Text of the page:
The Historic New Orleans Collection is a renowned institution dedicated to preserving the history and culture of New Orleans and the Gulf South. The HNOC’s assets include multiple historical buildings on two campuses in the Vieux Carré that serve museum, research, and publishing functions. Proceeding from comprehensive strategic planning, Waggonner & Ball's design expands existing facilities with restoration of the Seignouret-Brulatour House, reviving original features, including historical materials and colors, and carefully inserting a contemporary exhibition wing. Completed in April 2019, the restoration is home to a permanent French Quarter history exhibit, welcome center, gift shop, offices, and café, while the Tricentennial Wing addition comprises multiple generous galleries to host revolving exhibitions. Waggonner & Ball’s integration of old and new extends throughout the details, including the design of all gallery furniture, and to rooftop cooling towers, depressed below the line of sight, and special attention to light monitors and other roof elements, as all exterior surfaces fell under the architectural review of the Vieux Carré Commission. Awarded LEED Silver Certification, the project is one of the oldest LEED buildings in the country and the first to be certified in the French Quarter historical district.
Newly anchoring the HNOC’s Royal Street campus, the Seignouret-Brulatour House dates to 1816 and boasts a storied history, home over time to wine importers, furniture craftsmen, bohemian artists, and the state’s first television station. Waggonner & Ball’s design reenvisioned “Brulatour Court,” one of the best-known in the French Quarter, as the meeting place of old and new. Carefully articulated to preserve the scale of the courtyard, Tricentennial Wing quietly announces its presence while reflecting the historical courtyard space.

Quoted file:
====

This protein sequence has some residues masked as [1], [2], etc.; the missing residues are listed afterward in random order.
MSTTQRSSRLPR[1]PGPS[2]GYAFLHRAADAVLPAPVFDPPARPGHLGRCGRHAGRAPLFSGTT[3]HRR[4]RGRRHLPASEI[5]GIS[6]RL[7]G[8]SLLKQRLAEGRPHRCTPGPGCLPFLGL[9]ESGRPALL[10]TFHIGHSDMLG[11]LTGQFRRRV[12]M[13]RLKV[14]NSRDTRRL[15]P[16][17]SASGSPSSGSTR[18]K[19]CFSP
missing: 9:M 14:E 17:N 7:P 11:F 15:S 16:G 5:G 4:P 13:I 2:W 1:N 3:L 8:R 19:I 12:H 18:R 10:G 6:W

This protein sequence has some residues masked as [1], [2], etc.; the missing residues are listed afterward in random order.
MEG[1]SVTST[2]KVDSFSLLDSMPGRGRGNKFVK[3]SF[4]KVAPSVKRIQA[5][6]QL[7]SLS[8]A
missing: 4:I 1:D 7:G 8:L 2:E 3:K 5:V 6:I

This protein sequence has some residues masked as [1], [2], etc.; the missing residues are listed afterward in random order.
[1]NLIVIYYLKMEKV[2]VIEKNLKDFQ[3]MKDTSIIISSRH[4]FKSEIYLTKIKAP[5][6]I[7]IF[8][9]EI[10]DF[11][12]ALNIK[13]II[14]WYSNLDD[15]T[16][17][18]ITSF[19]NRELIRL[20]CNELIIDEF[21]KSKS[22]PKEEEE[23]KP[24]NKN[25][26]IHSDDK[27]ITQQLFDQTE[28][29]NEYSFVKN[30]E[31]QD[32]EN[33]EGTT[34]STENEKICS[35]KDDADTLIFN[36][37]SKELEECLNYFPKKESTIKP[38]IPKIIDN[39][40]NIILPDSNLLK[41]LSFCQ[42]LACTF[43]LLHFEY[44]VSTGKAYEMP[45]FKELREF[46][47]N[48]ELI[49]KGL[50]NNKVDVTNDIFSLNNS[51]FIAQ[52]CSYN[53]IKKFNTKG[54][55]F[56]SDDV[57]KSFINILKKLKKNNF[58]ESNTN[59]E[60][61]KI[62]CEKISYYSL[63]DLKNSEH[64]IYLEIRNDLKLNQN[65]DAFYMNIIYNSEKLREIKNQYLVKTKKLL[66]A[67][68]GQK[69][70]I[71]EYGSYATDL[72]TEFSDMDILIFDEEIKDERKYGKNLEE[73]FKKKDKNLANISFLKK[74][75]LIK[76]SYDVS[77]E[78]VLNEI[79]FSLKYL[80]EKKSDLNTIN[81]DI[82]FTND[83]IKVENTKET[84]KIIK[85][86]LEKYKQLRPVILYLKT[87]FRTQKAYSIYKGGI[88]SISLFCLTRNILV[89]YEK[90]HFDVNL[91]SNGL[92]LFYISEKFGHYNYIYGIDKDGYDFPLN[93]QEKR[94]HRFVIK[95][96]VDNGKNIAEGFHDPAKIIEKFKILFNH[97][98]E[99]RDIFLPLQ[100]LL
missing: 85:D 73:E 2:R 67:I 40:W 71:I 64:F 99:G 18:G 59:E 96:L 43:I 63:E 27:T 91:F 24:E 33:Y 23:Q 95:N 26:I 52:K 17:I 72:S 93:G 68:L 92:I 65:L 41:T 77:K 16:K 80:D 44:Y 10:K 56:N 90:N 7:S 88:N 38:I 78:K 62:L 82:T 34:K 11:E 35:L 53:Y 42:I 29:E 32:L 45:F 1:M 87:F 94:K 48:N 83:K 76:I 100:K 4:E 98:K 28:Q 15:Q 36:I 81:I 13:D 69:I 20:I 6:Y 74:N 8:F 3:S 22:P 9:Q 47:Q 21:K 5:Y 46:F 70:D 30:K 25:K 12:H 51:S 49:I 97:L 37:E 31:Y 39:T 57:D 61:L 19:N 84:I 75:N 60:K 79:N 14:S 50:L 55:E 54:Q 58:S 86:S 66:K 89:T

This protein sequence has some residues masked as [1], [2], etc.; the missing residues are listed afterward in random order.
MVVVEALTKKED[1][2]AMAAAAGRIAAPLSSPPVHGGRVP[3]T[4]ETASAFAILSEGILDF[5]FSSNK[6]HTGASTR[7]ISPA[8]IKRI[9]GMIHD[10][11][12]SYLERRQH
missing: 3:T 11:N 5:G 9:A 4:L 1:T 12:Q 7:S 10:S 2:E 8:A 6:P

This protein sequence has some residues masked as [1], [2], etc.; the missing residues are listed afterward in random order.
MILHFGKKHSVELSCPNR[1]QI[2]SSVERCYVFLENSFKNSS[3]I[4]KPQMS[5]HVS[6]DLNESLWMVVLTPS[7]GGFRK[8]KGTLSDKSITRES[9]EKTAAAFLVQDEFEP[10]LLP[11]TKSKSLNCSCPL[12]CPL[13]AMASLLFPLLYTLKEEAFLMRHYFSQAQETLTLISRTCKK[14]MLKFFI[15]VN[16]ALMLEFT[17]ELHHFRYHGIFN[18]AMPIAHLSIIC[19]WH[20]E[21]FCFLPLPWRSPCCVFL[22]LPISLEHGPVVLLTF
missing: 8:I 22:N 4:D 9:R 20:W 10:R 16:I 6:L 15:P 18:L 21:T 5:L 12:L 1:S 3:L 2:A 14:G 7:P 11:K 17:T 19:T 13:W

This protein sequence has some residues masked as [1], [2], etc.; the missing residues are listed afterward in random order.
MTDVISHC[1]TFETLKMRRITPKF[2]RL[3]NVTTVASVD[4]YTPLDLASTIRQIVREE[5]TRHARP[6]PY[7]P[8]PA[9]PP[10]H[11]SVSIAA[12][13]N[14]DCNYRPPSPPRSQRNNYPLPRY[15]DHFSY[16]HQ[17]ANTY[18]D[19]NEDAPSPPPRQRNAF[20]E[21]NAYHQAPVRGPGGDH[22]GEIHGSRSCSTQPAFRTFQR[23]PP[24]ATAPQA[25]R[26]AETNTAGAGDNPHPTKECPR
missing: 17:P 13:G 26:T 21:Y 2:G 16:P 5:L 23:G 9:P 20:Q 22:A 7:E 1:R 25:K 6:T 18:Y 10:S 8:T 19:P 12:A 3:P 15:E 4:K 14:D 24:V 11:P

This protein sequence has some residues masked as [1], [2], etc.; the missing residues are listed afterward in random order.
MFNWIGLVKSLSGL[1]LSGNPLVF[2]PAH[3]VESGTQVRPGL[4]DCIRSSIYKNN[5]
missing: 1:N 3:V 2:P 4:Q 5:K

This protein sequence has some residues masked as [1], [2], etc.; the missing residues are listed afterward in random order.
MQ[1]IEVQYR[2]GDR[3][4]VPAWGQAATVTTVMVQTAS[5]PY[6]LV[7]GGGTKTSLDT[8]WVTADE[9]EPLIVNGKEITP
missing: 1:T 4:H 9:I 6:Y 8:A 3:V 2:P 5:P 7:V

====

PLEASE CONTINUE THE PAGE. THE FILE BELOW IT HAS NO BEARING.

Respect for the historical fabric, bolstered by the HNOC’s commitment to conservation, informed all aspects of design. Antique pine, Massachusetts granite, and natural hydraulic lime plaster were reappropriated from the existing building into the new. Tricentennial Wing received a double-layered façade to match existing eave heights, tucking a taller concrete wall system behind the outer glass facade. At the courtyard, a long-hidden well was returned to prominence with a walkable glass cover, a reminder of the city’s high water table and connection to the Mississippi River.
Site constraints and a commitment to historical preservation did not preclude environmental responsibility. In addition to LEED goals, the design incorporates large steel tanks (17,000 gallons total capacity) to intercept stormwater and relieve the city drainage system during peak rain events. Other design challenges included threading museum-grade HVAC systems through historical spaces with low clearances and devising temporary braces to stabilize existing brick party walls until new load-bearing walls at the addition were in place. Critical support elements include exhibition prep spaces, an emergency generator, a secure vehicle sallyport for deliveries, and a 1,000 cu. ft. custom elevator for transporting exhibit items and visitors alike.
Major preservation efforts were necessitated by age and neglect but aided by research and field discoveries. Crews extensively leveled, repaired, and repointed the original brick and timber structure. The design team specified barrier systems to limit rising damp, and thermal analysis was utilized to identify concealed termite damage. Preservation at the street entailed removal of paint layers from granite façade elements and reconstruction of a long missing brick and plaster cornice and historical shop windows. Existing courtyard and carriageway flagstones were salvaged and reset. Herringbone brick flooring was recreated with historical accuracy after early examples were discovered beneath concrete slabs. A local stair specialist came out of retirement to restore an unusual cypress timber stairway. Skylights shown on 19th century maps were adapted to serve current exhibition needs. Returning a music room to the 1920s era involved cast plaster repairs, decorative painting, and the complete restoration of an Aeolian pipe organ.